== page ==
Japanese Railways Implement Special Tunnels for Slow-Moving Turtles to Safely Cross

The West Japan Railway Company in Kobe came up with a wonderful plan to keep turtles safe from the tracks while the trains pass through them.

Several turtles in Japan are in constant danger every year as they get stuck in train tracks as they slowly cross the railways. Some of them were able to survive while others are crushed by train or by the railway’s mechanism when they get stucked between the rails and when they are not able to climb it.

Recently the West Japan Railway Company working in coordination with the Suma Aqualife Park in Kobe, Japan implemented a surprisingly simple strategy to help make the train tracks a whole lot safer for the slow-moving turtles in the area. Every year, several turtles get stuck in the train tracks, creating a dangerous situation not only for themselves, but also causing delays or malfunctions to the trains and rails. Typically, the turtles get caught between the rails, and, unable to climb out, follow along the tracks until eventually being crushed by either a train or rail-switching mechanisms. The newly installed tiny channels or escape ditches run underneath the tracks, making them human-, turtle-, and train-friendly.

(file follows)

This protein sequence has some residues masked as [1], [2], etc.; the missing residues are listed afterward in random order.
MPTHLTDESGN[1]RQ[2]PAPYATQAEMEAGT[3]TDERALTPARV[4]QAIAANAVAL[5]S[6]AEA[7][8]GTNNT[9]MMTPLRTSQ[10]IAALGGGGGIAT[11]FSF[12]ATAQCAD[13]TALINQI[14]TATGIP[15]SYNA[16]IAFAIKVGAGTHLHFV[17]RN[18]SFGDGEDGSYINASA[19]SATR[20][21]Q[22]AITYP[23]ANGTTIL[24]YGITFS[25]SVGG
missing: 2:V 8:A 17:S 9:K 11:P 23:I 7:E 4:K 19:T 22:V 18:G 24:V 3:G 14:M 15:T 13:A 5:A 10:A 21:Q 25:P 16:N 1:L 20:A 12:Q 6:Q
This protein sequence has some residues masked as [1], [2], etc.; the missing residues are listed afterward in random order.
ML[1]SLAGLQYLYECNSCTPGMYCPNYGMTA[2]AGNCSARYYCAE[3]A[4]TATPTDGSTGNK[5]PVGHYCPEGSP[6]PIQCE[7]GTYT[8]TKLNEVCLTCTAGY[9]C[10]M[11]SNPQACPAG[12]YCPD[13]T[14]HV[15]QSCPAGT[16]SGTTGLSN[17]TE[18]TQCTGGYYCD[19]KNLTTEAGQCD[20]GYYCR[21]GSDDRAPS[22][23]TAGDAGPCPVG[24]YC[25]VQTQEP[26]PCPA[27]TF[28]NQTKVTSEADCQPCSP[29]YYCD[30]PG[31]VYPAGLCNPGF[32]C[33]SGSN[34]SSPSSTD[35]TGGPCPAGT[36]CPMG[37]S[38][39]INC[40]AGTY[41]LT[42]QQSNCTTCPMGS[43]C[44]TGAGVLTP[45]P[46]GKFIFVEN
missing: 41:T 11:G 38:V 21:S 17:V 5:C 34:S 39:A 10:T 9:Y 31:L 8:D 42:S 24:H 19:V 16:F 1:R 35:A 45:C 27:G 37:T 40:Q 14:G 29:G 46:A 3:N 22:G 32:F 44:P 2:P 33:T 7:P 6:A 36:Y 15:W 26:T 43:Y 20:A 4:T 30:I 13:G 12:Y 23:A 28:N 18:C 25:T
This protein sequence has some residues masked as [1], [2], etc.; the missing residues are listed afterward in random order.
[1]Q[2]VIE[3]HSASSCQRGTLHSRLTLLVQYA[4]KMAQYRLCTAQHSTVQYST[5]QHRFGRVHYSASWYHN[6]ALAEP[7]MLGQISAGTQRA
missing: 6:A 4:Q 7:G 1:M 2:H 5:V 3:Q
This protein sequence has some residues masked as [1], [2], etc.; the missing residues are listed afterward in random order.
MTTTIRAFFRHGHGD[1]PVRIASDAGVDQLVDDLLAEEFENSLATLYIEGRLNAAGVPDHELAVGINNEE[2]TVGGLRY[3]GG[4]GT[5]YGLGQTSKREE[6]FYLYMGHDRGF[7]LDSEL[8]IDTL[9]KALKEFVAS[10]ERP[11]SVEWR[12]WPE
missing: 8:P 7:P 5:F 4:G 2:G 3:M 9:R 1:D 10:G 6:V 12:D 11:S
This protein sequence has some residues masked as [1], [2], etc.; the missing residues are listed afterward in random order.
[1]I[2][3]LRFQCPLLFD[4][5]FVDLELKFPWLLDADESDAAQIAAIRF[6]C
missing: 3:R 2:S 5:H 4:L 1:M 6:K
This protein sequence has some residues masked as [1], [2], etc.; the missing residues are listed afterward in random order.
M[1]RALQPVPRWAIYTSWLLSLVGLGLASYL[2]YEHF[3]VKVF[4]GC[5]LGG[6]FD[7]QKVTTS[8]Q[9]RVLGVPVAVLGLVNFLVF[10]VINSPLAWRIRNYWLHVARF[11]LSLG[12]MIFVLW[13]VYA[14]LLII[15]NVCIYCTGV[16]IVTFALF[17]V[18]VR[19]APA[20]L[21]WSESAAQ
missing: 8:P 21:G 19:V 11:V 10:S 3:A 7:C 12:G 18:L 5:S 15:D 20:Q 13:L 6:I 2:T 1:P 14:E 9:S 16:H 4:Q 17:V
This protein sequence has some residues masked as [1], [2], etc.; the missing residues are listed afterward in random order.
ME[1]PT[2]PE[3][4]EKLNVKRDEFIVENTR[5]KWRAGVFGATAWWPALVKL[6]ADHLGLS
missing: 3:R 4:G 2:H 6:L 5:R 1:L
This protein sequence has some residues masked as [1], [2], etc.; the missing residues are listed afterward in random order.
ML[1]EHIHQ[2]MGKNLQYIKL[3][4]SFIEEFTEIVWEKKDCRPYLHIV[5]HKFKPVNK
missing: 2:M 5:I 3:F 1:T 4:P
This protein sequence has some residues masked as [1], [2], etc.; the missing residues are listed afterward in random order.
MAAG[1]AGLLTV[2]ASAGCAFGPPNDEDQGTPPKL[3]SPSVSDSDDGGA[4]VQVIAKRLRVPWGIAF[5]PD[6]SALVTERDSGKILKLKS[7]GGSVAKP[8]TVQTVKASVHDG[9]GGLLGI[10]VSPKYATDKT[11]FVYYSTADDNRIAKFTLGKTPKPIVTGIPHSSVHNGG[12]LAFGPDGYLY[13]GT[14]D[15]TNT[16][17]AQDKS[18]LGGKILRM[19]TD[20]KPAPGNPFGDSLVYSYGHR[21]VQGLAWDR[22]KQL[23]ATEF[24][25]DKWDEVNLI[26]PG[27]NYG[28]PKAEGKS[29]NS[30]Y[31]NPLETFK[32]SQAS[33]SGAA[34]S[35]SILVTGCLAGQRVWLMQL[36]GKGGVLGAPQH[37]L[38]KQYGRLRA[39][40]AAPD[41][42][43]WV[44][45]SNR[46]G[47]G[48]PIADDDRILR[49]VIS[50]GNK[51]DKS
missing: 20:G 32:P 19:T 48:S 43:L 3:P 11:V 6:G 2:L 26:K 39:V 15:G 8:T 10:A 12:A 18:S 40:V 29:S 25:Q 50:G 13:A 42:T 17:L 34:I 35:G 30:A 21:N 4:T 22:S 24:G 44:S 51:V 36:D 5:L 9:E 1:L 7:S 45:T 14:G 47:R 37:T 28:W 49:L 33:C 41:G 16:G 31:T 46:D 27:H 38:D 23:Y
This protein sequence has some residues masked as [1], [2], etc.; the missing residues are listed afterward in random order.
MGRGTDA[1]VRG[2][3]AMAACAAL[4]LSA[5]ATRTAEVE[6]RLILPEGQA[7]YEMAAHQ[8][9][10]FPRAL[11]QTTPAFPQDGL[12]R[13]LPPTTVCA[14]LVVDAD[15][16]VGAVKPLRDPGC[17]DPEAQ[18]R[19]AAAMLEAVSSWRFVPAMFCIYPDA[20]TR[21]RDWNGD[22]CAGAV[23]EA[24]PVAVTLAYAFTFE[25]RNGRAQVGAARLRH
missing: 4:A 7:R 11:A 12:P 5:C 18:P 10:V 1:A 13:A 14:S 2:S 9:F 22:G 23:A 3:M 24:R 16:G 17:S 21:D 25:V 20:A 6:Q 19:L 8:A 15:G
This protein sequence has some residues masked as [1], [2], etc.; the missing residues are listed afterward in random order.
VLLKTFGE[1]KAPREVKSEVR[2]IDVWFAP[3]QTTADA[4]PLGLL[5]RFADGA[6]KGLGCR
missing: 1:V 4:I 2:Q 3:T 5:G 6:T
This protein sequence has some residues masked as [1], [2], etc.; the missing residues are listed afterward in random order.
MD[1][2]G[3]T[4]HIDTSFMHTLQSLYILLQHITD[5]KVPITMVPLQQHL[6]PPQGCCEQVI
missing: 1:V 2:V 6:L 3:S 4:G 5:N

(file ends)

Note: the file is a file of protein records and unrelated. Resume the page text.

Animal bridges such as these turtle ditches are also known as ecoducts or wildlife crossings, and can include everything from underpass tunnels to bridges and fish ladders. They are structures that allow animals to safely cross human-made barriers such as busy highways or railroads. These wonderful structures are useful in habitat conservation because they allow connections between habitats and prevent further fragmentation. They also help prevent collisions between vehicles and animals, which is good news for both wildlife and humans

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